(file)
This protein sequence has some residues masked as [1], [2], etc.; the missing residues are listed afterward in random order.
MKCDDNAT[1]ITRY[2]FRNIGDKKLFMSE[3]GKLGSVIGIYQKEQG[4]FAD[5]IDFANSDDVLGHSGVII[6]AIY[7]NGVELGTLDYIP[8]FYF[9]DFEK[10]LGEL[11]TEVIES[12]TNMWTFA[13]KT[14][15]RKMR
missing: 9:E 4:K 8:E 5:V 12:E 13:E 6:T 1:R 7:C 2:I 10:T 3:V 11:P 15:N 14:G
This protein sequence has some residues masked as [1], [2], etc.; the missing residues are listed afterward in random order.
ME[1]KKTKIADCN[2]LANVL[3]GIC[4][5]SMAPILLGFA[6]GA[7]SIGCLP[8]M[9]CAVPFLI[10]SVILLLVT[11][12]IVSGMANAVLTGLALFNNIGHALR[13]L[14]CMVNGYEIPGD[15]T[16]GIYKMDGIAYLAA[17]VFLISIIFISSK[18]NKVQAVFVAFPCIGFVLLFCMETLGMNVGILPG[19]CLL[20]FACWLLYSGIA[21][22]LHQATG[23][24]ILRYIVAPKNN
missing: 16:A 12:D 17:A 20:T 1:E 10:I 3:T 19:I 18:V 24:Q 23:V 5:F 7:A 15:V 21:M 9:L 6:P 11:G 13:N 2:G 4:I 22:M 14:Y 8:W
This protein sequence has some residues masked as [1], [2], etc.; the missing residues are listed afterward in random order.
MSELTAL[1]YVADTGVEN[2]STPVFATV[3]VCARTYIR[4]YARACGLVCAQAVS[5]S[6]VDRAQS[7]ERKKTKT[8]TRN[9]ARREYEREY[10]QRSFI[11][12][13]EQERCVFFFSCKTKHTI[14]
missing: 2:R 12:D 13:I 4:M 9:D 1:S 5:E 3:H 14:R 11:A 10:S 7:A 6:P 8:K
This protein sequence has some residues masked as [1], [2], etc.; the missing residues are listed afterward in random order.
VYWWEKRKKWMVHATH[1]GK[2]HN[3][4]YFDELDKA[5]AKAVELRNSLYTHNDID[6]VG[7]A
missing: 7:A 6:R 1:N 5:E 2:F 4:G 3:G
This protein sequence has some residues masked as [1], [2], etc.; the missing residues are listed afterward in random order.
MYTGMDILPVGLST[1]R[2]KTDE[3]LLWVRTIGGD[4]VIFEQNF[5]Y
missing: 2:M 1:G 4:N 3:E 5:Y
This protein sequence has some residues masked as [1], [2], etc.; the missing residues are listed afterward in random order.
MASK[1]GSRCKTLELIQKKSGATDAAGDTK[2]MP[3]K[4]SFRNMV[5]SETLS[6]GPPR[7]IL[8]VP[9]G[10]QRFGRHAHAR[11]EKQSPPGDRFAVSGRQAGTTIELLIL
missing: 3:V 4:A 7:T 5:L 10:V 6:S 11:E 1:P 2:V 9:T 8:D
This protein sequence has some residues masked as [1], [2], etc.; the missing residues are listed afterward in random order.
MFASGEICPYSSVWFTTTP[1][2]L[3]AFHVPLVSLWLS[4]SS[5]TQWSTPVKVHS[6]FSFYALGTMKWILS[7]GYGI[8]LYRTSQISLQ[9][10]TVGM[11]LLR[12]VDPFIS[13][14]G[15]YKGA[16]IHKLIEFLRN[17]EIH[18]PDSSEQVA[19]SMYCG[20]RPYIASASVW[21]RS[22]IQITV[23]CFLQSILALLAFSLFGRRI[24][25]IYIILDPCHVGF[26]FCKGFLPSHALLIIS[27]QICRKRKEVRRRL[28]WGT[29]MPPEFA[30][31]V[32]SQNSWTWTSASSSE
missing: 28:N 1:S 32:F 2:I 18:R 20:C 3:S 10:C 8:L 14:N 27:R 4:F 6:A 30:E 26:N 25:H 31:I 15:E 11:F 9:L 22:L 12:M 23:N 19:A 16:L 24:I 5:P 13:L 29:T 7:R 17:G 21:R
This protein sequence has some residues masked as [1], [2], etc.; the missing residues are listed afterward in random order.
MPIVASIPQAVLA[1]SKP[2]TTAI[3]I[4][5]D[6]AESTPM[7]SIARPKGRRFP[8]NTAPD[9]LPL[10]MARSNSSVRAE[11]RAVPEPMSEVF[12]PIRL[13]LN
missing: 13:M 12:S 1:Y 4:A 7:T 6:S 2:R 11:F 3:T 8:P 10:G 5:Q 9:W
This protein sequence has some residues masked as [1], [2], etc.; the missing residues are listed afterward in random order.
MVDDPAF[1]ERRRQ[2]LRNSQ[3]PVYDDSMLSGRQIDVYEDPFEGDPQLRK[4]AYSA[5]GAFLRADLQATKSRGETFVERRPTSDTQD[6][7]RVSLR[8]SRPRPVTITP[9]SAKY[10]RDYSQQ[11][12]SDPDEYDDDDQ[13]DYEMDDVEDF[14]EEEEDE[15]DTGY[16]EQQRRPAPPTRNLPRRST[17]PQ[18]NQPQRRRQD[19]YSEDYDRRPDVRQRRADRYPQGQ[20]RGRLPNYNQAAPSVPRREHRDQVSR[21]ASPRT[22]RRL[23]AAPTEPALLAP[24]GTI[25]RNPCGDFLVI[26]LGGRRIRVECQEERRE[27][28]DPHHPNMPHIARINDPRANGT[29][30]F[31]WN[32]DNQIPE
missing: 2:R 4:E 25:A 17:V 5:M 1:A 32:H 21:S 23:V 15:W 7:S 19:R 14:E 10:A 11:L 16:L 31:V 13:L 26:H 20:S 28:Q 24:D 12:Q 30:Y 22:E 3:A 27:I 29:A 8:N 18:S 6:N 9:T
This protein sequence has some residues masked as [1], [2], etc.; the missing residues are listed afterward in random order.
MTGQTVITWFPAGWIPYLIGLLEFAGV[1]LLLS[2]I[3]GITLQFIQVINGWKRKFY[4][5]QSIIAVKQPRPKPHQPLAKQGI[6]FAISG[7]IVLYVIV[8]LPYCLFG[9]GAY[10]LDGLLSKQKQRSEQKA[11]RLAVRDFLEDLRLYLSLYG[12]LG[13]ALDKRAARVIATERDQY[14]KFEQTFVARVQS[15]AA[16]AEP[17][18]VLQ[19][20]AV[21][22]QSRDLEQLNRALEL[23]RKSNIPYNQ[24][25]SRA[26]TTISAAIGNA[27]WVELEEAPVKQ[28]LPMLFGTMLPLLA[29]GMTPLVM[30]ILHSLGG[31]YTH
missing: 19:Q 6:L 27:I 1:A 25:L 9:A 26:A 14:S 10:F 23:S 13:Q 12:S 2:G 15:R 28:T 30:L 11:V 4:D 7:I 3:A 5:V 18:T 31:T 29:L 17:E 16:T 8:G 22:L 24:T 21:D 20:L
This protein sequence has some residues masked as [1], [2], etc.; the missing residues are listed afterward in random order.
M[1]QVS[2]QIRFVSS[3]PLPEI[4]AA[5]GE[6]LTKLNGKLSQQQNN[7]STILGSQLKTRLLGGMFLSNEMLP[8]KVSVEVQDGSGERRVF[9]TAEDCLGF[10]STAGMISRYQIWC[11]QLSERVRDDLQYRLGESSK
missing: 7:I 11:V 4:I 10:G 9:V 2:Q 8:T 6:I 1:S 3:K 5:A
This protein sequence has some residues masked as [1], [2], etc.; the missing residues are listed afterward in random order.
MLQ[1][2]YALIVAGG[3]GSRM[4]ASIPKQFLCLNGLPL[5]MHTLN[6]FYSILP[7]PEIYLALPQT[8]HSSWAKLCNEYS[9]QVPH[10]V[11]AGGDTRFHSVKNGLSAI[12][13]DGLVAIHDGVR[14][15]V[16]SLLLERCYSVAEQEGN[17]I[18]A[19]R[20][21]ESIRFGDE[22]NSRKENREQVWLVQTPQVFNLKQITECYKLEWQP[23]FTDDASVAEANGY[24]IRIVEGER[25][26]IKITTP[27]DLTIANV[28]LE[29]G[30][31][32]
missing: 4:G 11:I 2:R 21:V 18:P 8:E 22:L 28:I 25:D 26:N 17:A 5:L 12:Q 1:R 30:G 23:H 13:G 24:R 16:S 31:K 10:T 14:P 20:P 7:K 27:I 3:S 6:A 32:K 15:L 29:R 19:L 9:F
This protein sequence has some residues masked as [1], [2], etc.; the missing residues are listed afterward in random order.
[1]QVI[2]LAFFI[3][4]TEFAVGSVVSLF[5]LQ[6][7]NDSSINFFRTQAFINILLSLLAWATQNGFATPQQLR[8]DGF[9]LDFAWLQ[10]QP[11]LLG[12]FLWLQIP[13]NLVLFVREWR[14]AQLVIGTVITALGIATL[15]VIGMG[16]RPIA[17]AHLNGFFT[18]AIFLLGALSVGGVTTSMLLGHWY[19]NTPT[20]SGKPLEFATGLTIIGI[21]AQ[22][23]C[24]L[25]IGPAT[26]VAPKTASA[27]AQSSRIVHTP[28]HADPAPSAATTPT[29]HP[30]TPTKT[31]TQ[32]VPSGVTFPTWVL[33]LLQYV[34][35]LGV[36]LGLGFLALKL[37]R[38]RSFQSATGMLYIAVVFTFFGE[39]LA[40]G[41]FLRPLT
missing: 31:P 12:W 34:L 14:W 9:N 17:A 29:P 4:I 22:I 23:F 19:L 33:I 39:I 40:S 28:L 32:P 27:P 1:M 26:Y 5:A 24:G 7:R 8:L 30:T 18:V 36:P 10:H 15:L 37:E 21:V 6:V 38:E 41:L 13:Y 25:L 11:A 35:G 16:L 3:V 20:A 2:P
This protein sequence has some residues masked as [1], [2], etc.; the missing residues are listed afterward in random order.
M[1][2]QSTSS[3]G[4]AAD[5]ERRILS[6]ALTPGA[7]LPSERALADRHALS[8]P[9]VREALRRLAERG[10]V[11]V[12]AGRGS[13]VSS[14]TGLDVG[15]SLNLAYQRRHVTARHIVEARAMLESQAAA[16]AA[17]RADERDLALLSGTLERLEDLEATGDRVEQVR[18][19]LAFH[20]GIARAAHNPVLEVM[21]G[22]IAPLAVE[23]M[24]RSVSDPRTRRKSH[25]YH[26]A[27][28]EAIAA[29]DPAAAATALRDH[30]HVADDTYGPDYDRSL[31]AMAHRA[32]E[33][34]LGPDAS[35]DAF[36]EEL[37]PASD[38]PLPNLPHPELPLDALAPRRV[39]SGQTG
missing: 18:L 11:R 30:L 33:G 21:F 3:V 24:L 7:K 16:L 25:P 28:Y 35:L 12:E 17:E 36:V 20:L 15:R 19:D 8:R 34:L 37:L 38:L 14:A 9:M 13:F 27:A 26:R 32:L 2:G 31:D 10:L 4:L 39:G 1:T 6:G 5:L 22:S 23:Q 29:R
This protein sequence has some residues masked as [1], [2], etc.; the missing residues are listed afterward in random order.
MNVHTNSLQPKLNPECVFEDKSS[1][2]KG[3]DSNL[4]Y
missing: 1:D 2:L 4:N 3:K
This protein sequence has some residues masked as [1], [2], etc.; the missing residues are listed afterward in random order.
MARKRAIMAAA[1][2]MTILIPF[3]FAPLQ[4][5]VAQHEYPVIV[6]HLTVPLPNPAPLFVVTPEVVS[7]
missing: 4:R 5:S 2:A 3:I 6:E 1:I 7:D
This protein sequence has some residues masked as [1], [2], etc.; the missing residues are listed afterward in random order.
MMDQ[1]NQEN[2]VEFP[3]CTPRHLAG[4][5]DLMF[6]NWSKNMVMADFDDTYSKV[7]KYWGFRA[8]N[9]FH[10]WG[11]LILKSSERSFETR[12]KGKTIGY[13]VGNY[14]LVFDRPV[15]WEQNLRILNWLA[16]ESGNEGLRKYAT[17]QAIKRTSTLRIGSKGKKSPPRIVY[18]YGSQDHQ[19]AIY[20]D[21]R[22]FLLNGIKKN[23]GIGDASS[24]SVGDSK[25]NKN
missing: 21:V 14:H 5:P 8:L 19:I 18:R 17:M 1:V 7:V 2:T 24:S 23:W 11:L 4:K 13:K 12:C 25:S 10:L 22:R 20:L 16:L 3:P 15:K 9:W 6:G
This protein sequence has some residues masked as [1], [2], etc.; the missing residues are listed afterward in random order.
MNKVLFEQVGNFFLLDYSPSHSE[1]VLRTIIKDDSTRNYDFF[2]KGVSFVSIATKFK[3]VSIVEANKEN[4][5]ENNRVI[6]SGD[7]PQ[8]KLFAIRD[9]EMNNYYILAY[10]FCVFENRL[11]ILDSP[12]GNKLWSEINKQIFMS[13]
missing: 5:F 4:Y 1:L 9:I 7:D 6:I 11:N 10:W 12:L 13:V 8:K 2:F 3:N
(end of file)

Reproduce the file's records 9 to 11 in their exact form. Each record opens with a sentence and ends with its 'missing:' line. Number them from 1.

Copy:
This protein sequence has some residues masked as [1], [2], etc.; the missing residues are listed afterward in random order.
MVDDPAF[1]ERRRQ[2]LRNSQ[3]PVYDDSMLSGRQIDVYEDPFEGDPQLRK[4]AYSA[5]GAFLRADLQATKSRGETFVERRPTSDTQD[6][7]RVSLR[8]SRPRPVTITP[9]SAKY[10]RDYSQQ[11][12]SDPDEYDDDDQ[13]DYEMDDVEDF[14]EEEEDE[15]DTGY[16]EQQRRPAPPTRNLPRRST[17]PQ[18]NQPQRRRQD[19]YSEDYDRRPDVRQRRADRYPQGQ[20]RGRLPNYNQAAPSVPRREHRDQVSR[21]ASPRT[22]RRL[23]AAPTEPALLAP[24]GTI[25]RNPCGDFLVI[26]LGGRRIRVECQEERRE[27][28]DPHHPNMPHIARINDPRANGT[29][30]F[31]WN[32]DNQIPE
missing: 2:R 4:E 25:A 17:V 5:M 1:A 32:H 21:S 23:V 15:W 7:S 19:R 14:E 10:A 11:L 16:L 31:V 13:L 26:H 20:S 28:Q 24:D 12:Q 30:Y 22:E 3:A 27:I 29:A 8:N 18:S 6:N 9:T
This protein sequence has some residues masked as [1], [2], etc.; the missing residues are listed afterward in random order.
MTGQTVITWFPAGWIPYLIGLLEFAGV[1]LLLS[2]I[3]GITLQFIQVINGWKRKFY[4][5]QSIIAVKQPRPKPHQPLAKQGI[6]FAISG[7]IVLYVIV[8]LPYCLFG[9]GAY[10]LDGLLSKQKQRSEQKA[11]RLAVRDFLEDLRLYLSLYG[12]LG[13]ALDKRAARVIATERDQY[14]KFEQTFVARVQS[15]AA[16]AEP[17][18]VLQ[19][20]AV[21][22]QSRDLEQLNRALEL[23]RKSNIPYNQ[24][25]SRA[26]TTISAAIGNA[27]WVELEEAPVKQ[28]LPMLFGTMLPLLA[29]GMTPLVM[30]ILHSLGG[31]YTH
missing: 19:Q 6:L 27:I 1:A 25:L 9:A 26:A 14:S 10:F 23:S 13:Q 12:S 2:G 15:R 28:T 30:L 11:V 4:D 7:I 3:A 5:V 18:T 31:T 29:L 17:E 16:T 8:G 22:L 24:T 21:D 20:L
This protein sequence has some residues masked as [1], [2], etc.; the missing residues are listed afterward in random order.
M[1]QVS[2]QIRFVSS[3]PLPEI[4]AA[5]GE[6]LTKLNGKLSQQQNN[7]STILGSQLKTRLLGGMFLSNEMLP[8]KVSVEVQDGSGERRVF[9]TAEDCLGF[10]STAGMISRYQIWC[11]QLSERVRDDLQYRLGESSK
missing: 7:I 11:V 4:I 10:G 9:V 2:Q 8:T 6:I 1:S 3:K 5:A